ObamaCare patients with serious pre-existing diseases could face expensive drug costs
People with serious pre-existing diseases, precisely those the president aimed to help with ObamaCare, could find themselves paying for expensive drug treatments with no help from the health care exchanges.
Those with expensive diseases such as lupus or multiple sclerosis face something called a "closed drug formulary."
Dr. Scott Gottlieb of the American Enterprise Institute explains,"if the medicine that you need isn't on that list, it's not covered at all. You have to pay completely out of pocket to get that medicine, and the money you spend doesn't count against your deductible, and it doesn't count against your out of pocket limits, so you're basically on your own."
The plan had claimed it would rescue those with serious pre-existing conditions.
"So it could be that a MS patient could be expected to pay $62,000 just for one medication," says Dr. Daniel Kantor, who treats MS patients and others with neurological conditions near Jacksonville, Florida. "That’s a possiblity under the new ObamaCare going on right now."
In fact, one conservative group, Americans for Prosperity, is running an ad on exactly this subject, featuring a woman with lupus, an auto-immune disease.
She starts by saying, "I voted for Barack Obama for president. I thought ObamaCare was going to be a good thing."
But Emilie Lamb says she later got a letter saying her insurance was canceled because of ObamaCare, pushing her premiums from $52 to $373 a month.
"I'm having to work a second job, to pay for ObamaCare,” she adds. “For somebody with lupus, that's not an easy thing. If I can't afford to continue to pay for ObamaCare, I don't get my medicine. I don't get to see my doctors."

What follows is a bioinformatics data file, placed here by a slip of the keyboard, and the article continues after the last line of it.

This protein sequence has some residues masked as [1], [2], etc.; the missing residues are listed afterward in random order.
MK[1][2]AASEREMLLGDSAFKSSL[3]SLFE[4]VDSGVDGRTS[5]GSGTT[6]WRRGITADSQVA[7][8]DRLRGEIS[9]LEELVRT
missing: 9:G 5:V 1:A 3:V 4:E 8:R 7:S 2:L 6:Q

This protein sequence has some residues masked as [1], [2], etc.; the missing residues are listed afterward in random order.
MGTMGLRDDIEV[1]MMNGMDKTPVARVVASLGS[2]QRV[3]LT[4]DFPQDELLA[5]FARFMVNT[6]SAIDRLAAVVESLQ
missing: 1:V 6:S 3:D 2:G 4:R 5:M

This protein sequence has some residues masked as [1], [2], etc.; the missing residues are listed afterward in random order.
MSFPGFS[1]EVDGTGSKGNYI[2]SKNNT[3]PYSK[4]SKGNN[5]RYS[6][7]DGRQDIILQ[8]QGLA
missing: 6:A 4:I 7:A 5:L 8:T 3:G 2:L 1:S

One of the problems is that drugs for some diseases such as MS do not have generic versions. So without cheaper alternatives and no help from ObamaCare, patients could face huge personal out-of-pocket bills, forcing some to skimp on their medications.
Kantor worries that "this may drive more patients" to not buy their medicines, "which we know is dangerous," he says. "We know MS can be a bad disease when you’re not treating it. When you’re treating it, for most people they handle it pretty well, but we know when you don’t treat (it), it’s the kind of disease where people end up in wheel chairs potentially."
In the commercial market, of course, drugs not on a preferred list would also be more expensive, but with a major difference, according to Gottlieb.
"You go outside that list, you have to pay out of pocket for it, but you do get some co-insurance, meaning the plans will pay some of the cost of that."
Some say ObamaCare hoped to do better on that problem but ran out of time. Matthew Eyles of Avalare Health, a consulting firm, says although officials wanted "to be able to make sure that all the systems were operational in 2014, they realized that they needed to give an extra year to get those systems changes in place."
Officials intend to try again next year.
Additional benefits cost more, though, meaning premiums would have to rise, or the networks of providers would shrink even further.